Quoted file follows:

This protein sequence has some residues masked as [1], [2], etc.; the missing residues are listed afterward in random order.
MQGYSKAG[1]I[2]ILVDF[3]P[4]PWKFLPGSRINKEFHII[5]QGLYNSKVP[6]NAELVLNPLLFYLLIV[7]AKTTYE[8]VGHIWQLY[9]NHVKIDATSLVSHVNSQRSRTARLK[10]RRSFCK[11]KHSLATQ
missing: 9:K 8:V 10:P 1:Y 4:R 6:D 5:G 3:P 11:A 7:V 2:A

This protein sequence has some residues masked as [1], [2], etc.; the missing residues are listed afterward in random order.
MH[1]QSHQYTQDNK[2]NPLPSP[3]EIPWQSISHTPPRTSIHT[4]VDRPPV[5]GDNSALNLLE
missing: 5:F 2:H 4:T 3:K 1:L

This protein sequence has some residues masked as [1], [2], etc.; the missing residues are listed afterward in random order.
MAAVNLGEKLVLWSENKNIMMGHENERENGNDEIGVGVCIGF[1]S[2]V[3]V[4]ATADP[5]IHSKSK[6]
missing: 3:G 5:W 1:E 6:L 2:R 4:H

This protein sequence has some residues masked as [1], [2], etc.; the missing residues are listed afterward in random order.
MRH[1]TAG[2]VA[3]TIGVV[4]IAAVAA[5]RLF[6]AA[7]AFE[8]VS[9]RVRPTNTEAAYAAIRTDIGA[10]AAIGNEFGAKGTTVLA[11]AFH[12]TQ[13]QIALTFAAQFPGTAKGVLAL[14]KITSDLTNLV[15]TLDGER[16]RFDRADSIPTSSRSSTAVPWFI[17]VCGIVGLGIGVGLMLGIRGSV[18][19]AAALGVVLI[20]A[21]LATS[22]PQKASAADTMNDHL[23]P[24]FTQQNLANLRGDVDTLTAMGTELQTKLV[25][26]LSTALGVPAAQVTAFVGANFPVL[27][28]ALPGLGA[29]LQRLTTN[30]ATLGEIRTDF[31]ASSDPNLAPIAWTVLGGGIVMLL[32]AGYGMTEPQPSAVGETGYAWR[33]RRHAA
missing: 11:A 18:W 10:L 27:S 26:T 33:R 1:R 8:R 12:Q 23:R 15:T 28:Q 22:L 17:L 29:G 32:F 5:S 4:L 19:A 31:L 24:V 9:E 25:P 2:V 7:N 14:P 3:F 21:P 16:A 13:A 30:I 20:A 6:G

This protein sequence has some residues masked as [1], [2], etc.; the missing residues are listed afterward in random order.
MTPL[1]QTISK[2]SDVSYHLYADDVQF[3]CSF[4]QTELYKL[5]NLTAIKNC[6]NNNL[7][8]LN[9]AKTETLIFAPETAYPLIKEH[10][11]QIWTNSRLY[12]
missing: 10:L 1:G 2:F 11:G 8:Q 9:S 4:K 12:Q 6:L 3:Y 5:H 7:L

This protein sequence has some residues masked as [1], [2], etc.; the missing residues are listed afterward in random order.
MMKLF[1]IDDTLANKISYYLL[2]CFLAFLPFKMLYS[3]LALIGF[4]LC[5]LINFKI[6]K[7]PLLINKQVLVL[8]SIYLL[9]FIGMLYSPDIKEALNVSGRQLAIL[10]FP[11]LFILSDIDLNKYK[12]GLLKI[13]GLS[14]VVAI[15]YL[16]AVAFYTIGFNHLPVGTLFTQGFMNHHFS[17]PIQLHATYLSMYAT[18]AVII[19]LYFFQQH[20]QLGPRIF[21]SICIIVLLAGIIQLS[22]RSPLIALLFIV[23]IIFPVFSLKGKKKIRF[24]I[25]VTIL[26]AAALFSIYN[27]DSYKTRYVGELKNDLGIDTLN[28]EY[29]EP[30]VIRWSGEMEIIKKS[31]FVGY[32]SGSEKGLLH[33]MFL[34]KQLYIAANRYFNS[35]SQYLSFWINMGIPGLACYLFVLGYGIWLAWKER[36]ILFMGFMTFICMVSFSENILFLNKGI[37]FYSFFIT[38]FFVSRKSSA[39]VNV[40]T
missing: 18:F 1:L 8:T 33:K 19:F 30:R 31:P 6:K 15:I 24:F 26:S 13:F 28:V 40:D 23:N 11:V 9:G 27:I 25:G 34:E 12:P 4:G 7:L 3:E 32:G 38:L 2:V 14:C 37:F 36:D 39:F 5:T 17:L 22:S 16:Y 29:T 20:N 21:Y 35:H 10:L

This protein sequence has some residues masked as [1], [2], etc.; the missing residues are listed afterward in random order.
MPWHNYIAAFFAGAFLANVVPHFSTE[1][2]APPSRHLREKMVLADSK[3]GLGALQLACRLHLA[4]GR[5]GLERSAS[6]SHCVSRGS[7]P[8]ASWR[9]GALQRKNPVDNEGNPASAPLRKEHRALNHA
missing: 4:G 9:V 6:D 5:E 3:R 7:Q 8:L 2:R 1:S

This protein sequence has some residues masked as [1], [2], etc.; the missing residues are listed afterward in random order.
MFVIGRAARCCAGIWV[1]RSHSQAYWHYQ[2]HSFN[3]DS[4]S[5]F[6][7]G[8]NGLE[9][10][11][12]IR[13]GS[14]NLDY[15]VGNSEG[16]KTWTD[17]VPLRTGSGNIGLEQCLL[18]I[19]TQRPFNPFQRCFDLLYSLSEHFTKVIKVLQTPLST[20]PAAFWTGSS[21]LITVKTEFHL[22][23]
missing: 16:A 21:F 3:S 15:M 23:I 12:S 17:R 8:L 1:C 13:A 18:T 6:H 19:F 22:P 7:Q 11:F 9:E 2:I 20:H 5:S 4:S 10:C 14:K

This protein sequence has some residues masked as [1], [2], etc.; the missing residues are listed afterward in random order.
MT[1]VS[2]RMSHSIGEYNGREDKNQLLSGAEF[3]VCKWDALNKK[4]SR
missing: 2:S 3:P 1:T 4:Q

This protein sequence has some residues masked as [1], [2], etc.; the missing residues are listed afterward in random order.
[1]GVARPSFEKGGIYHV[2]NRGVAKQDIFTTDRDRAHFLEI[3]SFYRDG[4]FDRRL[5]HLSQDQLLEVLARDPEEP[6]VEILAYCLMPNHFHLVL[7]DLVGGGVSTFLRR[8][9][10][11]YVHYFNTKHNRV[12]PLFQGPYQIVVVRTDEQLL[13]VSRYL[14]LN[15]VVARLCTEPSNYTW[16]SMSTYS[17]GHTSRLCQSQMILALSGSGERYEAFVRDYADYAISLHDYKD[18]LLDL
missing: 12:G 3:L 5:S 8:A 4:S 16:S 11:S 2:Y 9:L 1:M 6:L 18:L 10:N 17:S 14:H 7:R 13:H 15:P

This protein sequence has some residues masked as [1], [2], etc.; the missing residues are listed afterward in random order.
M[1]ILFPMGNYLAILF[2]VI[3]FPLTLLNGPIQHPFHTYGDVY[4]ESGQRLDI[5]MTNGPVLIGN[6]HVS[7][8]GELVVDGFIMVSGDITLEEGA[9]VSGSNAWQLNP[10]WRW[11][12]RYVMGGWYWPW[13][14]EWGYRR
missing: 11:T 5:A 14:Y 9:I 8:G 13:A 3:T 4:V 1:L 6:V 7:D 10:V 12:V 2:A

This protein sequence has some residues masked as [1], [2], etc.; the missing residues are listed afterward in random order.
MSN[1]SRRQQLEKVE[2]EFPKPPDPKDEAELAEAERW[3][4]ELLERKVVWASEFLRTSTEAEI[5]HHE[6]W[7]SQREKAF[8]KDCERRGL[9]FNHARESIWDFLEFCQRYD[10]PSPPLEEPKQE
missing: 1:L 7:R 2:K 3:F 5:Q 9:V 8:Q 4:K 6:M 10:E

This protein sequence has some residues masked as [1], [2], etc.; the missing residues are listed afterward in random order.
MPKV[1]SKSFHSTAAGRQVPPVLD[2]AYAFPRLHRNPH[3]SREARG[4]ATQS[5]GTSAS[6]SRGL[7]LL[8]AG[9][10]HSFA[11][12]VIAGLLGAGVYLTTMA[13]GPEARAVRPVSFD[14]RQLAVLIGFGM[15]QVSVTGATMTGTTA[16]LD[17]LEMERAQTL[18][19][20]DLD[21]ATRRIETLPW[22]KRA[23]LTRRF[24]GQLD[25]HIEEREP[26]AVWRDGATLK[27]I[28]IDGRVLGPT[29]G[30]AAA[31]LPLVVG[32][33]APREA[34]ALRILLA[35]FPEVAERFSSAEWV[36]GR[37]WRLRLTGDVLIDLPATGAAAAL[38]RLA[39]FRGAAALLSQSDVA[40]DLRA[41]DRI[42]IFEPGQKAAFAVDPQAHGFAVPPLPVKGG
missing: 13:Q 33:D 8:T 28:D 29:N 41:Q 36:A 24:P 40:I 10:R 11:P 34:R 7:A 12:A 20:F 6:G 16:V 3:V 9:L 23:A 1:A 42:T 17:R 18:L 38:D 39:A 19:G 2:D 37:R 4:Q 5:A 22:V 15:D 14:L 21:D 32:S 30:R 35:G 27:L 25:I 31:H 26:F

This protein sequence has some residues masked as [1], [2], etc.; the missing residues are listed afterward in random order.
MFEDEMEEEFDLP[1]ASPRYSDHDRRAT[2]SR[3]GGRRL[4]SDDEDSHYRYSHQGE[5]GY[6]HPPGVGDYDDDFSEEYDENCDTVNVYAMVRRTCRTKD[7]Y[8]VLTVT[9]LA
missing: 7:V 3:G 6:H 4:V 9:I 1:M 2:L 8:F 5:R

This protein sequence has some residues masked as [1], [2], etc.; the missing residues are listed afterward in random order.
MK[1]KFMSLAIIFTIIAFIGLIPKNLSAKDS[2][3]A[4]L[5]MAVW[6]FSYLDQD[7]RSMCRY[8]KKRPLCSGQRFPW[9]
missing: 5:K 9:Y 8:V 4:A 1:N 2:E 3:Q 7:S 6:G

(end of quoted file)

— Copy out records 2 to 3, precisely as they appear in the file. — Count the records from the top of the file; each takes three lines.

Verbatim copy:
This protein sequence has some residues masked as [1], [2], etc.; the missing residues are listed afterward in random order.
MH[1]QSHQYTQDNK[2]NPLPSP[3]EIPWQSISHTPPRTSIHT[4]VDRPPV[5]GDNSALNLLE
missing: 5:F 2:H 4:T 3:K 1:L

This protein sequence has some residues masked as [1], [2], etc.; the missing residues are listed afterward in random order.
MAAVNLGEKLVLWSENKNIMMGHENERENGNDEIGVGVCIGF[1]S[2]V[3]V[4]ATADP[5]IHSKSK[6]
missing: 3:G 5:W 1:E 6:L 2:R 4:H